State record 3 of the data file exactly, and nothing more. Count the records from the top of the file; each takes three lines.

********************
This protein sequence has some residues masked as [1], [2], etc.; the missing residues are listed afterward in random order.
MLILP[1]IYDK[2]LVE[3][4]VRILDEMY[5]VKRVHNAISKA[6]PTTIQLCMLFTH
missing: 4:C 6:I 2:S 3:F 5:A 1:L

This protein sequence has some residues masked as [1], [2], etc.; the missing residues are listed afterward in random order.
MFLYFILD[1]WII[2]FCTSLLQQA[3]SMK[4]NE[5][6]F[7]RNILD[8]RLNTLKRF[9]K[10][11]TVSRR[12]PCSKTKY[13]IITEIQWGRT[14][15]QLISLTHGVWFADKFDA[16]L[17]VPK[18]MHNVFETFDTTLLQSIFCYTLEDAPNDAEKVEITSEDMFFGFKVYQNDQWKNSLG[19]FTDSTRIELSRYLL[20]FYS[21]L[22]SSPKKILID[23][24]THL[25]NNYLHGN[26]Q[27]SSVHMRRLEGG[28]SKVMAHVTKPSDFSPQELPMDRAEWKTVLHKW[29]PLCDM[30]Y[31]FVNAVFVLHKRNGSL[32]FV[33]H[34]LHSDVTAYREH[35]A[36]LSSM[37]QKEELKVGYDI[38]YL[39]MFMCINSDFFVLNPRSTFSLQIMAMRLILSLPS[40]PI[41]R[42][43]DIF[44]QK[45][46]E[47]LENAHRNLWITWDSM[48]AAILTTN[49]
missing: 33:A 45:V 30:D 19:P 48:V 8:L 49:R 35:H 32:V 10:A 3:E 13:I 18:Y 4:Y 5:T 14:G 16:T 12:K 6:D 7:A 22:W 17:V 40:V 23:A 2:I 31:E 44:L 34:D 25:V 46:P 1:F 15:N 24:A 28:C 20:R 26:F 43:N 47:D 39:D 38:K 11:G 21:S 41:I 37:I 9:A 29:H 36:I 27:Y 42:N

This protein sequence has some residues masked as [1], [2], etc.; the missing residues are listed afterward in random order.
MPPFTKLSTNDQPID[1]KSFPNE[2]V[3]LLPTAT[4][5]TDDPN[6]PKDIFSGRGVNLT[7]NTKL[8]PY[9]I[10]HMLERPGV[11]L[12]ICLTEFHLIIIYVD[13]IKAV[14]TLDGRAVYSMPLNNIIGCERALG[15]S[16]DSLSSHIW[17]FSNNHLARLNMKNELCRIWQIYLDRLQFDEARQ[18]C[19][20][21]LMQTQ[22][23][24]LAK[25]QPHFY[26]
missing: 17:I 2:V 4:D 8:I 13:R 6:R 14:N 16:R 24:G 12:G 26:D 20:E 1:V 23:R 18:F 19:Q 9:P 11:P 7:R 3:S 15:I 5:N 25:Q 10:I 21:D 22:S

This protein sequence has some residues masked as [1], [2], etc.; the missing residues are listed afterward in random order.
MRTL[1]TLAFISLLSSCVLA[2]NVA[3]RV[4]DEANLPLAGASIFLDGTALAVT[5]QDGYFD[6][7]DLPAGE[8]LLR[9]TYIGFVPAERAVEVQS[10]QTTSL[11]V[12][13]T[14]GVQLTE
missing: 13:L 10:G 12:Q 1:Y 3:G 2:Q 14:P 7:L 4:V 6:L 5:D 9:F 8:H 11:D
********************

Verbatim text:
This protein sequence has some residues masked as [1], [2], etc.; the missing residues are listed afterward in random order.
MPPFTKLSTNDQPID[1]KSFPNE[2]V[3]LLPTAT[4][5]TDDPN[6]PKDIFSGRGVNLT[7]NTKL[8]PY[9]I[10]HMLERPGV[11]L[12]ICLTEFHLIIIYVD[13]IKAV[14]TLDGRAVYSMPLNNIIGCERALG[15]S[16]DSLSSHIW[17]FSNNHLARLNMKNELCRIWQIYLDRLQFDEARQ[18]C[19][20][21]LMQTQ[22][23][24]LAK[25]QPHFY[26]
missing: 17:I 2:V 4:D 8:I 13:R 6:R 14:N 16:R 24:G 12:G 26:D 20:E 1:V 23:R 18:F 19:Q 9:P 11:P 7:R 3:S 15:I 5:N 25:Q 10:I 21:D 22:S